Sightseeing Central Europe, Part IV: Slovakia and Czech Republic

Well, life’s been busy this summer and I seem to have fallen behind on my blogging. I’m heading off to Ireland with my mom tomorrow, so I figured now’s a good time to play some catch-up. There’s one last leg of the Central European trip that I haven’t shared yet- Slovakia and Czech Republic…

The next capital city we visited on our tour was Bratislava, Slovakia and it turned out to be one of my favorites! What made it even better, was that we were in Bratislava on what would become a historic day for Slovakia: election day. During this year’s election, the people voted 45-year-old Zuzana Čaputová for president, who’ll serve as the first woman president and the youngest president in the country’s history.

We took a walking tour with an incredibly knowledgeable, local guide named Filip Kulisev, who’s known internationally for his spectacular photography. He led us through Bratislava’s Old Town down cobbled pedestrian streets, sharing his knowledge of the beautiful city. We started off at the Danube River and the bridge known as the “Most Slovenského národného povstania” or unofficially, the UFO Bridge.

One of the first things I noticed as we strolled along was how under-crowded and clean the city was. Compared to Vienna, where we felt like sardines herding through the city streets in jumble of other tourists, Bratislava was relaxed with a blend of locals and visitors, evidently existing in harmony.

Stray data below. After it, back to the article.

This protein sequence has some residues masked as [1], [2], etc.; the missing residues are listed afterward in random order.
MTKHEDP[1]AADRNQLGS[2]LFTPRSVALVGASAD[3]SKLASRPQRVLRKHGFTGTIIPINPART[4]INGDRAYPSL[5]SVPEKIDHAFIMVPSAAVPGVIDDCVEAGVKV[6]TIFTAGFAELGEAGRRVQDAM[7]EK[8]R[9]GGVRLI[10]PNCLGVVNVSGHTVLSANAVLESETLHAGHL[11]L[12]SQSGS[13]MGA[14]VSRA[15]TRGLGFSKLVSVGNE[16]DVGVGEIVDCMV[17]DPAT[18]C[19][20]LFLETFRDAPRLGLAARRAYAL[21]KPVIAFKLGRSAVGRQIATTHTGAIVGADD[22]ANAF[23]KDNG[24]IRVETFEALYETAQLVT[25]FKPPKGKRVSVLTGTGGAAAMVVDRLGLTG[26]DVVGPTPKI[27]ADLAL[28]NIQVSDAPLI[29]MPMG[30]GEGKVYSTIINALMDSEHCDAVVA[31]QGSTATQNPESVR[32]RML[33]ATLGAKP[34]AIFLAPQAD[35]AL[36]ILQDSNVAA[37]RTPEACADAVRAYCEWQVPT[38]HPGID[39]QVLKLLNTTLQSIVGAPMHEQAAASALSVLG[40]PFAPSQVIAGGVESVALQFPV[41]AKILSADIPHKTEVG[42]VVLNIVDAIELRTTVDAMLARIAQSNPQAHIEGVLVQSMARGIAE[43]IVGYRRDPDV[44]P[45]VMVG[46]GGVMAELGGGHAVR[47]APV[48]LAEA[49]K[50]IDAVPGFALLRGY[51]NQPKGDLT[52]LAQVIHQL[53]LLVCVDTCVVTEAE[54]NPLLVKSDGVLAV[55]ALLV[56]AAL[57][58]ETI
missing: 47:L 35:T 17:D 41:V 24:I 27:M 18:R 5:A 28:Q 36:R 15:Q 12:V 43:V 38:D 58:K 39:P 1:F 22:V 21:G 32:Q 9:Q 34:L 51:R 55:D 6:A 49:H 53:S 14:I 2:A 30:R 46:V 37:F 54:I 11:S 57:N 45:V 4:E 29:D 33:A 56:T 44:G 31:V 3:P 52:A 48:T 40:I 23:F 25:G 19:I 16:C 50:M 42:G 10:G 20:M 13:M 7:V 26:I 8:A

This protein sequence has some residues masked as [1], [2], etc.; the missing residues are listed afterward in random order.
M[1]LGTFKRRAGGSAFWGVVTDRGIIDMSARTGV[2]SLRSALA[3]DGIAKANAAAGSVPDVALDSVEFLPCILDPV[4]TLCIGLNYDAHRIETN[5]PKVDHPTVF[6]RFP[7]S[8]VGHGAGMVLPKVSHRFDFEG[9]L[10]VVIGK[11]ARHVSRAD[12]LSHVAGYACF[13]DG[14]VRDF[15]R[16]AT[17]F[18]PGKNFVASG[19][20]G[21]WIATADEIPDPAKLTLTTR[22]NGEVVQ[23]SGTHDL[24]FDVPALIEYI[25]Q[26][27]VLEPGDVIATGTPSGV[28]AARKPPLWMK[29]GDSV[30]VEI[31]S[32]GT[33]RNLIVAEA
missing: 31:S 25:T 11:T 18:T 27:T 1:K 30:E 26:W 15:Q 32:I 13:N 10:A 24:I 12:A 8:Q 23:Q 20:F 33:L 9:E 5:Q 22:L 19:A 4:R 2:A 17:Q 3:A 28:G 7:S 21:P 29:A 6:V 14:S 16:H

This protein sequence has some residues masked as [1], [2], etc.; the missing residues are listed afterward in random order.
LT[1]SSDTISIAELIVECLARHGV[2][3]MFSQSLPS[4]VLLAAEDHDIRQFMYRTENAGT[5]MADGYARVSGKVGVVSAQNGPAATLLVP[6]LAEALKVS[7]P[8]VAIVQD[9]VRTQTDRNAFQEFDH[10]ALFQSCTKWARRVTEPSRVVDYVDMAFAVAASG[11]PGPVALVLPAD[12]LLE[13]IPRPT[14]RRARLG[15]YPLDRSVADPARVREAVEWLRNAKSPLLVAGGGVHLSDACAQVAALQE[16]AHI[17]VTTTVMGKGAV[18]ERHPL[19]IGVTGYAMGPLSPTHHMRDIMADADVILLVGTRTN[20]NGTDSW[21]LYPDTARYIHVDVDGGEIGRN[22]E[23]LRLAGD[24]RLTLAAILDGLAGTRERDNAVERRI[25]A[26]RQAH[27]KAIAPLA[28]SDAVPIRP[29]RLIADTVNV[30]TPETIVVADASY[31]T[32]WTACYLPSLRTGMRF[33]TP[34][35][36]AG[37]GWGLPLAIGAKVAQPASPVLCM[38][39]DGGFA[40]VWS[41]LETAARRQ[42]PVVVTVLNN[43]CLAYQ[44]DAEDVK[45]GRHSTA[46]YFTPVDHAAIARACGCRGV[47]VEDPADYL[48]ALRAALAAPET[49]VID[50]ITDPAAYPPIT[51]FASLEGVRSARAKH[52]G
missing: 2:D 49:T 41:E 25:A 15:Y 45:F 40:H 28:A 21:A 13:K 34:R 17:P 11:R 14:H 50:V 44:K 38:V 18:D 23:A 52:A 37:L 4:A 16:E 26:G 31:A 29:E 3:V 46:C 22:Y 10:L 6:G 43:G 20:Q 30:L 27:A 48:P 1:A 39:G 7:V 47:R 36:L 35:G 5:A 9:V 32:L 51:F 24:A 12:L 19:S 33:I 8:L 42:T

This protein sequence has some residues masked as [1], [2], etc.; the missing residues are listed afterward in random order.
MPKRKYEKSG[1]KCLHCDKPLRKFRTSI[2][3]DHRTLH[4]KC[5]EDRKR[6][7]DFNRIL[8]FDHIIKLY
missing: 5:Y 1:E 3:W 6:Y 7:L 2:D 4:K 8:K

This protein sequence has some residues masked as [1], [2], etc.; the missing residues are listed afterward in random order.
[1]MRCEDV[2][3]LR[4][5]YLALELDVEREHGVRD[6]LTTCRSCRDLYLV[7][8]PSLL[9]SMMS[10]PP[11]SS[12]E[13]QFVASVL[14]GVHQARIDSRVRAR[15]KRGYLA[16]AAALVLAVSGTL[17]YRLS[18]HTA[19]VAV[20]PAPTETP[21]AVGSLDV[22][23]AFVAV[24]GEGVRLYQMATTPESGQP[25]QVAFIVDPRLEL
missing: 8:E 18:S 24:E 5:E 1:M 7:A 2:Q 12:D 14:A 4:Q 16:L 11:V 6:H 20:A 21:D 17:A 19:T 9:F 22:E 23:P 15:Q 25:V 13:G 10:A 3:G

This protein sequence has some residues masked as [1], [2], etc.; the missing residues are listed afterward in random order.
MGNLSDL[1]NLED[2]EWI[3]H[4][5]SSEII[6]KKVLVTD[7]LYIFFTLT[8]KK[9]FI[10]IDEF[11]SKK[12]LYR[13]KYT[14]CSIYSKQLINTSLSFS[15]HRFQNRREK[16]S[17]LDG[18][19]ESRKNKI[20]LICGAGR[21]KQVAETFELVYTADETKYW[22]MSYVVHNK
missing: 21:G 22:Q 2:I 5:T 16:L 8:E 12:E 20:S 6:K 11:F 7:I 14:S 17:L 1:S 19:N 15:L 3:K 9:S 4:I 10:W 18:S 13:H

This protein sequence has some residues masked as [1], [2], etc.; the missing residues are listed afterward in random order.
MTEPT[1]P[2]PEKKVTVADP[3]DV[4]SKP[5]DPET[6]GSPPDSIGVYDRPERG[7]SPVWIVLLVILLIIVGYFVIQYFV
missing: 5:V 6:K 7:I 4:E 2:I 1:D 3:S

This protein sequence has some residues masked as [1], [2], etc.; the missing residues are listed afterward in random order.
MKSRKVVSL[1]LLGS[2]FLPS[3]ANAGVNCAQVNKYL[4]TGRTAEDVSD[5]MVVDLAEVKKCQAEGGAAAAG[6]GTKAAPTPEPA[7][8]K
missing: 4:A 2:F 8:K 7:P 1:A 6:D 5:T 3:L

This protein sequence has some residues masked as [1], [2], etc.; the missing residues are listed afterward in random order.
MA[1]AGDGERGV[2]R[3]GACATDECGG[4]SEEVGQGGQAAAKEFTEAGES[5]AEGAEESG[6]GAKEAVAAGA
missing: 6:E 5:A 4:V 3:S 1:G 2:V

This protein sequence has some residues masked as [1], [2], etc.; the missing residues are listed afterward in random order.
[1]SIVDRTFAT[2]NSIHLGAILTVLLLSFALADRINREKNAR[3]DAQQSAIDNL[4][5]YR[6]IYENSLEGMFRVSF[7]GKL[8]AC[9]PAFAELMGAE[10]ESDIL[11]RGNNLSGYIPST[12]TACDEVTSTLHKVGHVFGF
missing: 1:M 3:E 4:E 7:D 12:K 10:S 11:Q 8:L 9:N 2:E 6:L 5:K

Though tourism seemed slower in Bratislava, it definitely had all the beauty and charm of the more popular Central European cities, while having its own unique allure.

The obligatory, not-so-candid, European alley photo. 🙂

The city of Bratislava was once fortified with a moat and two rings of stone wall. There were four gates that allowed access into the city but Michael’s Gate, built in the 13th century, is the only that has been preserved.

There were plenty of picturesque squares and buildings to admire, such as Primate’s Square, featuring an old linden tree that was planted back in 1896…

…and St Martin’s Cathedral, the coronation site for many kings and queens, including  Maria Theresa of Austria…

…and the old Slovak National Theatre building, constructed in 1886.

There are a few statues paying homage to famous icons who visited Bratislava during their rise to fame. A bronze statue is dedicated to storyteller and author Hans Christian Andersen, who is said to have traveled to Bratislava in 1841.

Wolfgang Amadeus Mozart is remembered at the Pálffy Palace, where he played a concert when he was only six years old.

My mother and I enjoyed the free time we had in the city to walk around shopping and admiring the sights. She even had a chance to work on her iphone photography skills.

So many cute cafes…